2. The question is just as important as the answer. Oprah strongly encouraged you to ask yourself the right questions. These aren’t questions of self-pity or despair. Instead she encouraged the audience to ask themselves these types of questions: How do I give to myself and others? How do I nourish myself? How do I discover my passion? What do I know for sure? It is in the quest, that you develop a sense of what matters. She taught her audience to listen to everything, even the things that are difficult. These things, she contends, bring you information, and what you do with that information can determine your future. If you chose to deny and rationalize what you hear, the situation can fester and grow, until it forces you to pay attention.
3. Oprah is not detached. Quite the opposite was true. She was deeply aware of the pulse of the audience. At one point, while one of the trailblazer speakers was talking, Oprah noticed that a female audience member sitting next to Gayle King was tearful. Oprah was several feet away from this woman. Oprah signaled a male staff, and asked him to bring this woman some tissue. The woman was touched mouthed the words, “thank you” to Oprah. She nodded back. Perhaps no one else noticed this moment, but I did.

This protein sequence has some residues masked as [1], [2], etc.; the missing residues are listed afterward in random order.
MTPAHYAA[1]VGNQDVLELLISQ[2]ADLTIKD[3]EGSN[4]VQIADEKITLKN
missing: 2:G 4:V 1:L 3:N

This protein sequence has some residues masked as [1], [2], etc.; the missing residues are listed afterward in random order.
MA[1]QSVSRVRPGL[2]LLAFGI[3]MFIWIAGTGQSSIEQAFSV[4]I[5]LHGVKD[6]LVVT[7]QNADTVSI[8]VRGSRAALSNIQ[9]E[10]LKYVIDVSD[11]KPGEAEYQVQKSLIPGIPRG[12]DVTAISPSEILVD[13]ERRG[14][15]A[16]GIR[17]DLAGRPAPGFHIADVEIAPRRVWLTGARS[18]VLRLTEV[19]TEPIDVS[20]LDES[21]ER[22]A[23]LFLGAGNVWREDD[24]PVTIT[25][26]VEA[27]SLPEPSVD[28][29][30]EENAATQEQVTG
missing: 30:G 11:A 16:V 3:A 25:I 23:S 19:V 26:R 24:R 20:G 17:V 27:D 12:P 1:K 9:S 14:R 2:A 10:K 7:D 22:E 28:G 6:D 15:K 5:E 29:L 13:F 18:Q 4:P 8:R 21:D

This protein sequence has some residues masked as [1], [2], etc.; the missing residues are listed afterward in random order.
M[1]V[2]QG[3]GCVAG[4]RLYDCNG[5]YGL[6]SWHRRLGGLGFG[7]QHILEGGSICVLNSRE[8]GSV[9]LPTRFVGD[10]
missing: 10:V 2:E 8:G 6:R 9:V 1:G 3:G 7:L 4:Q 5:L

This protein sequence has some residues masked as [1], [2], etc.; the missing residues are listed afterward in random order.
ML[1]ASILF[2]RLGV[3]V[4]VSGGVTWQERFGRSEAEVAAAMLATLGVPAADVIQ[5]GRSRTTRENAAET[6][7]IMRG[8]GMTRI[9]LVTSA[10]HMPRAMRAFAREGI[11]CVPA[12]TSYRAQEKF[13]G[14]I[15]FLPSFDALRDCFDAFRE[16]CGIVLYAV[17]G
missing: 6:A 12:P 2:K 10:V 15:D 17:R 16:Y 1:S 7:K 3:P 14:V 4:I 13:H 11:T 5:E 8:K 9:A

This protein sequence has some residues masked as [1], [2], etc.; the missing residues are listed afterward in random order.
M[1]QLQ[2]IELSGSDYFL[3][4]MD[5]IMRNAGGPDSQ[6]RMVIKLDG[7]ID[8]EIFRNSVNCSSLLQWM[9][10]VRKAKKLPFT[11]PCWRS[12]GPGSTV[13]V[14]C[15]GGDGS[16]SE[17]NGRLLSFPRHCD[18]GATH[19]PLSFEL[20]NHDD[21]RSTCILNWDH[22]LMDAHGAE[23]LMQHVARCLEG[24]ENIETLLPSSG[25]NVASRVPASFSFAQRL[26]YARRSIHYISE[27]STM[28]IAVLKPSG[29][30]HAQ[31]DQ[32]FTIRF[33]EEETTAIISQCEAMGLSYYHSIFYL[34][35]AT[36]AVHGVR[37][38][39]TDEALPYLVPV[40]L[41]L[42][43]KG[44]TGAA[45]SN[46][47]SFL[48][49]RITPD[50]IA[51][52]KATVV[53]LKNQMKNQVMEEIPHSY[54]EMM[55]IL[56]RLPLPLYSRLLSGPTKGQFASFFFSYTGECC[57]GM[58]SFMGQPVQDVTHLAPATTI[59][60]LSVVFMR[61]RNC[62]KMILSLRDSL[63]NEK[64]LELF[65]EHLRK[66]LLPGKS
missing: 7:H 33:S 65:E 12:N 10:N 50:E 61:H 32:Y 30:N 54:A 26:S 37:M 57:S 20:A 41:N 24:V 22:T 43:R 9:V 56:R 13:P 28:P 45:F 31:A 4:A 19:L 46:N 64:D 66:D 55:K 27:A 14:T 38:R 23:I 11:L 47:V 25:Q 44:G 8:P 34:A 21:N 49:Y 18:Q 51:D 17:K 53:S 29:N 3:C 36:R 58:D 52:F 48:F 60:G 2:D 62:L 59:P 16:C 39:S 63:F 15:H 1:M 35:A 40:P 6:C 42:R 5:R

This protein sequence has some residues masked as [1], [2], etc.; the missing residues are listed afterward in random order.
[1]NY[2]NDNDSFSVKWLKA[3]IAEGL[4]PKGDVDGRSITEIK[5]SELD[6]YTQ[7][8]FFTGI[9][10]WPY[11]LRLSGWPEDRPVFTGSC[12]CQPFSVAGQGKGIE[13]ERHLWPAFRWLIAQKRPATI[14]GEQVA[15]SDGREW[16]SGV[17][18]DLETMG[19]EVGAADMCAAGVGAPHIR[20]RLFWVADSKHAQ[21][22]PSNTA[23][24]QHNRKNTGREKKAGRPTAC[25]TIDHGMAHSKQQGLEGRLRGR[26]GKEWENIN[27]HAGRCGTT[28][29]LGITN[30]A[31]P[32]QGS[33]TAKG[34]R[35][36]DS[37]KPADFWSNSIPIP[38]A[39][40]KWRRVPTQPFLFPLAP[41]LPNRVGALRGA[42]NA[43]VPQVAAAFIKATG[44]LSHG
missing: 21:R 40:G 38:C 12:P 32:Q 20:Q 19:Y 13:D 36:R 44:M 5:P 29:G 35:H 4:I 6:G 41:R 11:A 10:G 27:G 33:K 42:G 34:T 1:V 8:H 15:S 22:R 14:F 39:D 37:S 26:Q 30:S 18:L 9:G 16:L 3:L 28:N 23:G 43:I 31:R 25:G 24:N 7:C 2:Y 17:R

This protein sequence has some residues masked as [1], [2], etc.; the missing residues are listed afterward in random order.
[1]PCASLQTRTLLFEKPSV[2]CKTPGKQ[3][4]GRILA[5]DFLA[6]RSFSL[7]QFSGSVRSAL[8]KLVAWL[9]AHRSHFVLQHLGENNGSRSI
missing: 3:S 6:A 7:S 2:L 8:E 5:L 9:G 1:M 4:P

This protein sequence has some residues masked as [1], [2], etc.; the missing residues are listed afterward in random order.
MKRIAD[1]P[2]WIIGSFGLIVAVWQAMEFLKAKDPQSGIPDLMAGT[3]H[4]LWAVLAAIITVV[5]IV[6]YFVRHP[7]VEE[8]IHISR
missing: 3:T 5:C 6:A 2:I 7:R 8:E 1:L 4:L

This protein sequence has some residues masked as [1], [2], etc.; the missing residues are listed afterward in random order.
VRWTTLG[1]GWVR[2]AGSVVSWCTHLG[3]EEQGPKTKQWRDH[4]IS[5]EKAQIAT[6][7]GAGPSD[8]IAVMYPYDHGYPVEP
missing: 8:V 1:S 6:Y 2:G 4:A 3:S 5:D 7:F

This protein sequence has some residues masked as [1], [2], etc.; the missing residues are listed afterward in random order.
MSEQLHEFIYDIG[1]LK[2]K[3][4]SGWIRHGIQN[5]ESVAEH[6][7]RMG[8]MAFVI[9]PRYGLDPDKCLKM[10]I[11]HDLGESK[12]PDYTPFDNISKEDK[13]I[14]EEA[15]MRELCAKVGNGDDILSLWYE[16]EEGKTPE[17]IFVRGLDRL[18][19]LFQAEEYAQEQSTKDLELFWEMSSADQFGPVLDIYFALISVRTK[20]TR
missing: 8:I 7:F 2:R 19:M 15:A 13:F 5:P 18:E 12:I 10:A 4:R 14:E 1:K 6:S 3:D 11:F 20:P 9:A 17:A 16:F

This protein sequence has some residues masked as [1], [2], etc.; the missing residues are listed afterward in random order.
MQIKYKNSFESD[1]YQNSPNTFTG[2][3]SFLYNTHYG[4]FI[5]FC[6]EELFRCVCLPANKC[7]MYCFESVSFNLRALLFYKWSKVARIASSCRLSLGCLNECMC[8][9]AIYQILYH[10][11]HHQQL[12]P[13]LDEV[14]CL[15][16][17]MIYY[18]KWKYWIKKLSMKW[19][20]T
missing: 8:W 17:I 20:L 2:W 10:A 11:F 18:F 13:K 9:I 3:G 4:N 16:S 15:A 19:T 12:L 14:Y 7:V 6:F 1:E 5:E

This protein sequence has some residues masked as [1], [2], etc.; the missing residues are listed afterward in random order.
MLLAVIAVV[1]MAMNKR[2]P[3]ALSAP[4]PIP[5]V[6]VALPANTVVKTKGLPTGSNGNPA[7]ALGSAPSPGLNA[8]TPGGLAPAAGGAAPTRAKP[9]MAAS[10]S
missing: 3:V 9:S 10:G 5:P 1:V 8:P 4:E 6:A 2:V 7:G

4. Each person in attendance could learn something valuable. Each participant was given a beautiful workbook, and Oprah guided us through each exercise. She spoke of her own career goals, and the things that she continues to work on. All of us are yanked down at one time or another by the issues of life. This workbook gives you the opportunity to create a “reset” plan for your life.
5. Oprah encourages everyone to develop a sense of clarity, so that on your own you can complete this sentence — what I know for sure is. Personally, what I know for sure is that with gratitude you will glow with unbounded positivity. Gratitude is the answer to nearly every question, and with unbounded positivity all things are possible.
This was orignially published in the Huffington Post on 9/16/14